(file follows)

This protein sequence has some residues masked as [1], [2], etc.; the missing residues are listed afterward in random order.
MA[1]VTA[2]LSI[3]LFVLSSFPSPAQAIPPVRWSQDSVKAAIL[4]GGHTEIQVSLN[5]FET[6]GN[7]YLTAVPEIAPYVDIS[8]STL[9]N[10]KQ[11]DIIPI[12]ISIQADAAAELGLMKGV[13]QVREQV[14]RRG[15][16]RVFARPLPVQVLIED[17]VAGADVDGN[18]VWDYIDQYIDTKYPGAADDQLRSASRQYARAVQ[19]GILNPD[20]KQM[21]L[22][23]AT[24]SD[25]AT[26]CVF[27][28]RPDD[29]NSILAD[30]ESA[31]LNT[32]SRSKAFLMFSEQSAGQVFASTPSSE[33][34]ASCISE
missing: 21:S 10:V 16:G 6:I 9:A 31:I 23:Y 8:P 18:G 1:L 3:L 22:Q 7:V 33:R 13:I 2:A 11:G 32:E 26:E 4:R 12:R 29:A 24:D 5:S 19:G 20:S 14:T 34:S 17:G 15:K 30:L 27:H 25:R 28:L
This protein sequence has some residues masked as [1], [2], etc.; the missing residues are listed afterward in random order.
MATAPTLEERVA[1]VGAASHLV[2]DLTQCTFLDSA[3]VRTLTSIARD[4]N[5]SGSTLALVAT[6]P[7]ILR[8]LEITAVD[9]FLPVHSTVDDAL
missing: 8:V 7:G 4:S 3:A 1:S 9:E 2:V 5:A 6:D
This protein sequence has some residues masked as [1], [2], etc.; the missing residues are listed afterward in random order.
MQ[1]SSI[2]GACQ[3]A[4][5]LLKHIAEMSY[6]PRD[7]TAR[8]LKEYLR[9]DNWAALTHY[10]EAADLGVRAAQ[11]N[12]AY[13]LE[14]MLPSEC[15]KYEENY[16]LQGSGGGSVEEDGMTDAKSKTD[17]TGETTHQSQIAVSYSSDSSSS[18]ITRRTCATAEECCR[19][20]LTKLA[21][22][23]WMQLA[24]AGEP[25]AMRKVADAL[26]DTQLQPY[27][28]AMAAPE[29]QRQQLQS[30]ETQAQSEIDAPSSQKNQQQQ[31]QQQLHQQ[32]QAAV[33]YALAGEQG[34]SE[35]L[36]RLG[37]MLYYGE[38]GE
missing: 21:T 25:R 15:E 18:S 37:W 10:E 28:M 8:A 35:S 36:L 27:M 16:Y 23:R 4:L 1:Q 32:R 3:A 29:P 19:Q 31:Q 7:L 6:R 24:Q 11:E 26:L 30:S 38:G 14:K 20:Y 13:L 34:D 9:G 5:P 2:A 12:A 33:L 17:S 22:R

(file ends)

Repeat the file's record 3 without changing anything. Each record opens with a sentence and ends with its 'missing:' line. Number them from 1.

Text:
This protein sequence has some residues masked as [1], [2], etc.; the missing residues are listed afterward in random order.
MQ[1]SSI[2]GACQ[3]A[4][5]LLKHIAEMSY[6]PRD[7]TAR[8]LKEYLR[9]DNWAALTHY[10]EAADLGVRAAQ[11]N[12]AY[13]LE[14]MLPSEC[15]KYEENY[16]LQGSGGGSVEEDGMTDAKSKTD[17]TGETTHQSQIAVSYSSDSSSS[18]ITRRTCATAEECCR[19][20]LTKLA[21][22][23]WMQLA[24]AGEP[25]AMRKVADAL[26]DTQLQPY[27][28]AMAAPE[29]QRQQLQS[30]ETQAQSEIDAPSSQKNQQQQ[31]QQQLHQQ[32]QAAV[33]YALAGEQG[34]SE[35]L[36]RLG[37]MLYYGE[38]GE
missing: 21:T 25:R 15:E 18:S 37:W 10:E 28:M 8:A 35:S 36:L 27:M 16:Y 23:R 4:L 1:Q 32:R 3:A 29:P 19:Q 31:Q 7:L 6:R 24:Q 11:E 26:L 30:S 38:G 14:K 20:Y 13:L 34:D 9:G 5:P 2:A 12:A 33:L 17:S 22:R